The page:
The solution for the intermediate treatment preferably contains 0.1 to 10 gm./liter of the said compounds which may be used singly or in a mixture, though it is also possible to use larger quantities,,but this brings no further advantages.

The above described solutions for the intermediate treatment preferably have a pH value situated between 5 and 6. This pH value has proved appropriate, particularly with the polymers in that an additional pH adjustment is not required. Such a pH value should be adjusted to this value however, if for the preparation of as potassium, sodium or ammonium salts of the acids are used."' In"general, sucha'procedure is not recommended since as a result neutral salts enter into the solutions. It is more advantageous, in fact, to prepare the solutions with the free acids by using fully demineralized or distilled or condensed water.

The intermediate treatment is carried out at temperatures between 15 C. and 95 C., preferably at temperatures of over 50 C., the anodized articles of aluminum or aluminum alloys being either dipped into solutions or are sprayed with the same. The duration of treatment is from 0.5 to 60 minutes but generally under minutes. Longer treatment times; however, have no detrimental eifect. After the intermediate treatment with the solutions described above, rinsing with water may be eifected to avoid an entrainment of substances which are removable by rinsing in the subsequent sealing stage. This rinsing is not essential, however, and no disadvantages result if the aluminum parts are transferred, immediately after the intermediate treatment, to the aftersealing.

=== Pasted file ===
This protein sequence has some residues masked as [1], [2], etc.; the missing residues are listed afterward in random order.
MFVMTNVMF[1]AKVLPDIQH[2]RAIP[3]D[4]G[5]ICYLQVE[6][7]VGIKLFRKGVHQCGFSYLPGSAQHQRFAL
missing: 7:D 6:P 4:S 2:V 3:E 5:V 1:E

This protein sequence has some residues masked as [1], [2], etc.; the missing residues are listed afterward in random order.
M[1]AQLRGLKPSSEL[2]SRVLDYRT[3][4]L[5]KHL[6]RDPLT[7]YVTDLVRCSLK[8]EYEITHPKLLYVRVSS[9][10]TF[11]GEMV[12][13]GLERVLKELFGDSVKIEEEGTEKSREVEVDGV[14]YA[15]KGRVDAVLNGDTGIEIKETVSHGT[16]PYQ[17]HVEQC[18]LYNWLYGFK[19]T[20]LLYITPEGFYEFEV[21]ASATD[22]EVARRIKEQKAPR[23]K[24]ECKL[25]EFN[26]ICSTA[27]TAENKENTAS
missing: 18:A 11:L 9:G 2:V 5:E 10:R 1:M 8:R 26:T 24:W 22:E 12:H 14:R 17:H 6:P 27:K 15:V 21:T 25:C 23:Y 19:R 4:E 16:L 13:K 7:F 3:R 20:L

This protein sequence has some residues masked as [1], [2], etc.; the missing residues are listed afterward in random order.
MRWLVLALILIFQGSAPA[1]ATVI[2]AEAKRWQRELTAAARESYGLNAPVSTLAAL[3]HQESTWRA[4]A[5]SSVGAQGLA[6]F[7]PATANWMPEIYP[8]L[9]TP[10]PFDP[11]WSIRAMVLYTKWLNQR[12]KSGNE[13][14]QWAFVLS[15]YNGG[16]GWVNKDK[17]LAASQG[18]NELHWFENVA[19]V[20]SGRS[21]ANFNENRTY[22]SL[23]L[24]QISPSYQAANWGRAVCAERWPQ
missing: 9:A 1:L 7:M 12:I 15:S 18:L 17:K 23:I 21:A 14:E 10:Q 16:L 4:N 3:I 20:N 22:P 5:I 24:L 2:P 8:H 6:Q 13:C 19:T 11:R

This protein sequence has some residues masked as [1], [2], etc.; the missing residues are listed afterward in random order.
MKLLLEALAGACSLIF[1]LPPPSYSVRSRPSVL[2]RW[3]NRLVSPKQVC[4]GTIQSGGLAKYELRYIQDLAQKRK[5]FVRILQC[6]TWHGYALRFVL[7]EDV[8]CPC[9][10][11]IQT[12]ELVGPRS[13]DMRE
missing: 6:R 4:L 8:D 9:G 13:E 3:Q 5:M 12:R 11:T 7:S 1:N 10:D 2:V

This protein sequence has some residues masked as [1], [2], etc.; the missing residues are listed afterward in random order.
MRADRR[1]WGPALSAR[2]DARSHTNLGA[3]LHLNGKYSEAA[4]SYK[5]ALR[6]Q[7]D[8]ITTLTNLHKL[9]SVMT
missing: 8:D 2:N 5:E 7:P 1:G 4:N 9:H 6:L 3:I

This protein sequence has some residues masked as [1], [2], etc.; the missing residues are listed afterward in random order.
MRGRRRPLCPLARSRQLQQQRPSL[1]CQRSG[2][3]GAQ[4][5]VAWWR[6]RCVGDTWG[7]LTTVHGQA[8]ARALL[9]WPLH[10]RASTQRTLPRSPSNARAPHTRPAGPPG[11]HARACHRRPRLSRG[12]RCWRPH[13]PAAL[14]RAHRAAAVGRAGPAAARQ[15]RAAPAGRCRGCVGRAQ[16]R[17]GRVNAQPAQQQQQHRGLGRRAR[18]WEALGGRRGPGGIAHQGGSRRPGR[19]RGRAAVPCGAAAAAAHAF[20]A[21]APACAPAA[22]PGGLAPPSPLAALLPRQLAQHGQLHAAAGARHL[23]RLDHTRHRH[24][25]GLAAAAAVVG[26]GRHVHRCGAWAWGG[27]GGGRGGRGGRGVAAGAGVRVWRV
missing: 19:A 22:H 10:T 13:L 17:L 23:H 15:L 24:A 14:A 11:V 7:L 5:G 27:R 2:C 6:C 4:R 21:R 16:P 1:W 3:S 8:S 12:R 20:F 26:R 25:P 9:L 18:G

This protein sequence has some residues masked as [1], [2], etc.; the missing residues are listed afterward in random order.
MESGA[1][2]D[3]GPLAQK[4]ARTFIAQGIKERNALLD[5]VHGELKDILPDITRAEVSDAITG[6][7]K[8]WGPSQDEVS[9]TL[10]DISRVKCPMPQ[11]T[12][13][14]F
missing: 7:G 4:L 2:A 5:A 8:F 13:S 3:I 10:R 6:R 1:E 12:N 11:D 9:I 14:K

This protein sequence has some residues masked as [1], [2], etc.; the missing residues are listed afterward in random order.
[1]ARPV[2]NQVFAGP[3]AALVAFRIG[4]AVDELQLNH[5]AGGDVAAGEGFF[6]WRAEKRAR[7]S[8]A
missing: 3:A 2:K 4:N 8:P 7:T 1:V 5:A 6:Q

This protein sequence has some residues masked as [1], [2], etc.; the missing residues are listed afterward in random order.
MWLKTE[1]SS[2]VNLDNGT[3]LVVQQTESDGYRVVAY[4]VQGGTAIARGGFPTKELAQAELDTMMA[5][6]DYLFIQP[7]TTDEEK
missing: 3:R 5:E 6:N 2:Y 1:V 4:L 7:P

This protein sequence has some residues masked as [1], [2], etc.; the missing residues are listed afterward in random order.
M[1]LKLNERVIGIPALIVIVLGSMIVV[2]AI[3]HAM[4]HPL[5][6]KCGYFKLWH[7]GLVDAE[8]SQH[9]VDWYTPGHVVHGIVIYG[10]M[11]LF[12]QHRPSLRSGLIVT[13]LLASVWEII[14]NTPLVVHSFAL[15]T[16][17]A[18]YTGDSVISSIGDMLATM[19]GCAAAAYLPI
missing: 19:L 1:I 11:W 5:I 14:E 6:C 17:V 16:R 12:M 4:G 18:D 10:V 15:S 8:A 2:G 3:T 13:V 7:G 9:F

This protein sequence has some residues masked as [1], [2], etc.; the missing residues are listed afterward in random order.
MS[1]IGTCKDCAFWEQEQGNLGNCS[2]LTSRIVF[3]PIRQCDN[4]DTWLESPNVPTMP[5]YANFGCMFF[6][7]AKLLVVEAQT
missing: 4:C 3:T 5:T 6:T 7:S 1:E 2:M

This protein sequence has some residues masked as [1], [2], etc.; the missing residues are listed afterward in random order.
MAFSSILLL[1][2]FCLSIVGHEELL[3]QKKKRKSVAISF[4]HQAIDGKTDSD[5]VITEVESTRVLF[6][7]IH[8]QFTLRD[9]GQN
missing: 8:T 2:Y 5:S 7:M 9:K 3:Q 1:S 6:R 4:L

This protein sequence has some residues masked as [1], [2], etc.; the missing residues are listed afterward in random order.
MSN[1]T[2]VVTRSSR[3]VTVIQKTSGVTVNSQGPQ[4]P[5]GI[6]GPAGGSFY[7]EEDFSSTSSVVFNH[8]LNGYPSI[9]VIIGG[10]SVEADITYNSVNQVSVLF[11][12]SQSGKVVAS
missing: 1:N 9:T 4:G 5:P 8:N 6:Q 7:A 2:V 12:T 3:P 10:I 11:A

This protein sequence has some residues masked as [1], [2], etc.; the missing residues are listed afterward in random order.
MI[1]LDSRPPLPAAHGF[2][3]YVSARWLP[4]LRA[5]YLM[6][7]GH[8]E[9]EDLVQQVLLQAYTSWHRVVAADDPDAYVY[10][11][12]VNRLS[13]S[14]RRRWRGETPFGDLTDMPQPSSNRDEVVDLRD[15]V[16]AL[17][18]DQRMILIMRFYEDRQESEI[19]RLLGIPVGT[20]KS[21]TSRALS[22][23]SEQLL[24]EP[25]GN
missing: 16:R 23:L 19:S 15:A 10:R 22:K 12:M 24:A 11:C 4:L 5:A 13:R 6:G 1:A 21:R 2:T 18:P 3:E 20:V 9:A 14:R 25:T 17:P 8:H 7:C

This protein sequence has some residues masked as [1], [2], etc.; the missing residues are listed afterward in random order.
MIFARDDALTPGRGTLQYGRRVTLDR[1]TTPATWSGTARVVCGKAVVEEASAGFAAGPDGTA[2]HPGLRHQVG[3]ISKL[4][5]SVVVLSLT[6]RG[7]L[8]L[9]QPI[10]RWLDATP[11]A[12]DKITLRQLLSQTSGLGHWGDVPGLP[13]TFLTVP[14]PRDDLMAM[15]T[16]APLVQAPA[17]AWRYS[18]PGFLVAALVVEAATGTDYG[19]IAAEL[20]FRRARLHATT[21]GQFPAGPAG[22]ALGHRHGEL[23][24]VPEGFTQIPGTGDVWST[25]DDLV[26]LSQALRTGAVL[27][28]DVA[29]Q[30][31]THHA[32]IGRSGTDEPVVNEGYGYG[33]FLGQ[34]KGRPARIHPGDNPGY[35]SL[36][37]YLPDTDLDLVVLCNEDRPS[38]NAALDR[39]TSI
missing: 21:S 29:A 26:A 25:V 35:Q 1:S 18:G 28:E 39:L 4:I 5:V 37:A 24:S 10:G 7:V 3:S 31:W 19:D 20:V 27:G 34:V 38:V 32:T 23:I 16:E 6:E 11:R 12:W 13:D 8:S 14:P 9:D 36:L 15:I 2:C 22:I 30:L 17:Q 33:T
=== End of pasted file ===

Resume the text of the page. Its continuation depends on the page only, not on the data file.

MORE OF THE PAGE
\In a particular embodiment of this process the aftersealing with water and the intermediate treatment are carried out in one operating stage. In this case the water provided for the after-sealing is mixed with the said compounds in the specified quantities and the sealing is carried out in the customary manner.

The'after-sealing solutions may also contain additives known for such purposes, such as nickel acetate, in small quantities. It is possible by the new process to prevent the formation of sealing films without impairing the anodic oxide coating or diminishing the quality of the after-sealing. The appearance of the surface is not affected by the process in accordance with the invention. The effects, as achieved by pretreatment and anodizing, remain unchanged.

The following examples are illustrative of the prac-' tice of the invention without being limitative in any manner.

In the following examples the quality of theoxide coatings is determined by the so-called Testal value according to DIN 50 949. Values which according to this test are above are technically not satisfactory. The designation of the aluminum alloys in the examples is in accordance with DIN 1725. DIN is the abbreviation for "Deutsche Industrie-Norm representing a series of standard German published test procedures.